Speaking Out for Civil RightsGAMBIER, Ohio (November 28, 2005) Hilary O. Shelton, director of the Washington, D.C., bureau of the National Association for the Advancement of Colored People (NAACP), will speak at Kenyon on Tuesday, December 6, at 8:00 p.m. in the College's Rosse Hall Auditorium. Shelton will address the topic "Crisis: Ignorance, Bigotry, Hate, Discrimination. Speaking Out and Standing Up for Civil Rights."
As director of the NAACP Washington bureau, Shelton is responsible for advocating the federal public-policy issue agenda of the oldest, largest, and most widely recognized civil rights organization in the United States. Among the crucial topics in his portfolio are affirmative action, equal employment protection, access to quality education, gun-violence prevention, racial profiling, abolition of the death penalty, comprehensive healthcare, voting rights protection, and federal sentencing reform.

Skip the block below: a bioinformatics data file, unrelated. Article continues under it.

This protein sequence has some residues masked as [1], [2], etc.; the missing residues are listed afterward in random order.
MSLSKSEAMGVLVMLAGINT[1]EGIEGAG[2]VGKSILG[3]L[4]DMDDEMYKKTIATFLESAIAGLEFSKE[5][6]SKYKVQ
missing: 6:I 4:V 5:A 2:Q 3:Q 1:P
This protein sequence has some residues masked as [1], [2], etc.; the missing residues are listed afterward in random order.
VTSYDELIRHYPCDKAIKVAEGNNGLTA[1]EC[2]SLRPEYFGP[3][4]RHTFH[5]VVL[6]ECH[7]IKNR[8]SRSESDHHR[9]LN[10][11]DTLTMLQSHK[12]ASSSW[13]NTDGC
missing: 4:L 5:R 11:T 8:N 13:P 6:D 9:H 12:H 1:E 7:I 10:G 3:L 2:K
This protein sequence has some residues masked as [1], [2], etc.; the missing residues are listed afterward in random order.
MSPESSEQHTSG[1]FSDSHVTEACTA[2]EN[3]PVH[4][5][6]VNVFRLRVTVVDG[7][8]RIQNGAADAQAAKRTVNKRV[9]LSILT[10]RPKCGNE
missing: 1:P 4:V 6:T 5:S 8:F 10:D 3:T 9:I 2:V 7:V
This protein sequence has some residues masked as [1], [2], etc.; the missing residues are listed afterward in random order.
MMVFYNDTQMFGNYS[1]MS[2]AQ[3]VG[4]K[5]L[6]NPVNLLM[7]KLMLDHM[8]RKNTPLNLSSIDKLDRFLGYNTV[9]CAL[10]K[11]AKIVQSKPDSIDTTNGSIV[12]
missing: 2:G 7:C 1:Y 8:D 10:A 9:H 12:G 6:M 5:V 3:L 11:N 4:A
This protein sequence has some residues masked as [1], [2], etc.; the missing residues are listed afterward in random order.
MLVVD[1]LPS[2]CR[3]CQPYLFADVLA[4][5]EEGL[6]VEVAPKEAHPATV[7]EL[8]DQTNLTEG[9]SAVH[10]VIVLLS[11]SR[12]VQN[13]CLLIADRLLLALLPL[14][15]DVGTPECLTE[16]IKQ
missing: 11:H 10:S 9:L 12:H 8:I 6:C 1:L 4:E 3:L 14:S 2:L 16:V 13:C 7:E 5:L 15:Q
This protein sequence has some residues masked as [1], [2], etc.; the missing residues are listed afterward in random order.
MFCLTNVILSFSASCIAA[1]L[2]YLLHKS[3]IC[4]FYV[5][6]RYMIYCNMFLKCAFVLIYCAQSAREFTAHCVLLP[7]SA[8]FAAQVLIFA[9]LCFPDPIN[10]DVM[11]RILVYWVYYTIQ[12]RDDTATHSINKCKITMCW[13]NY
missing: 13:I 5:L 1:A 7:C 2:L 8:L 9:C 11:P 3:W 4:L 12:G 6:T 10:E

Prior to joining the NAACP, Shelton was the federal liaison and assistant director for the government affairs department of the United Negro College Fund, which seeks to secure the survival, growth, and excellence of the forty private historically black colleges and universities in the United States. Earlier in his career, he was the federal policy program director to the United Methodist Church's social-justice advocacy agency, the General Board of Church and Society.
Shelton serves on a number of national boards of directors, including the Leadership Conference on Civil Rights, the Center for Democratic Renewal, the Coalition to Stop Gun Violence, and the Congressional Black Caucus Institute. The recipient of the National NAACP Medgar W. Evers Award for Excellence and the Congressional Black Caucus' Chairman's Award, Shelton is widely recognized for his devotion to advancing the cause of civil rights for all Americans.
Shelton's talk at Kenyon is sponsored by the discrimination advisors, the Office of Multicultural Affairs, the Department of Sociology, Unity House, Snowden Multicultural Center, the Roosevelt Institution, and the Office of the Provost. It is open to the public at no charge.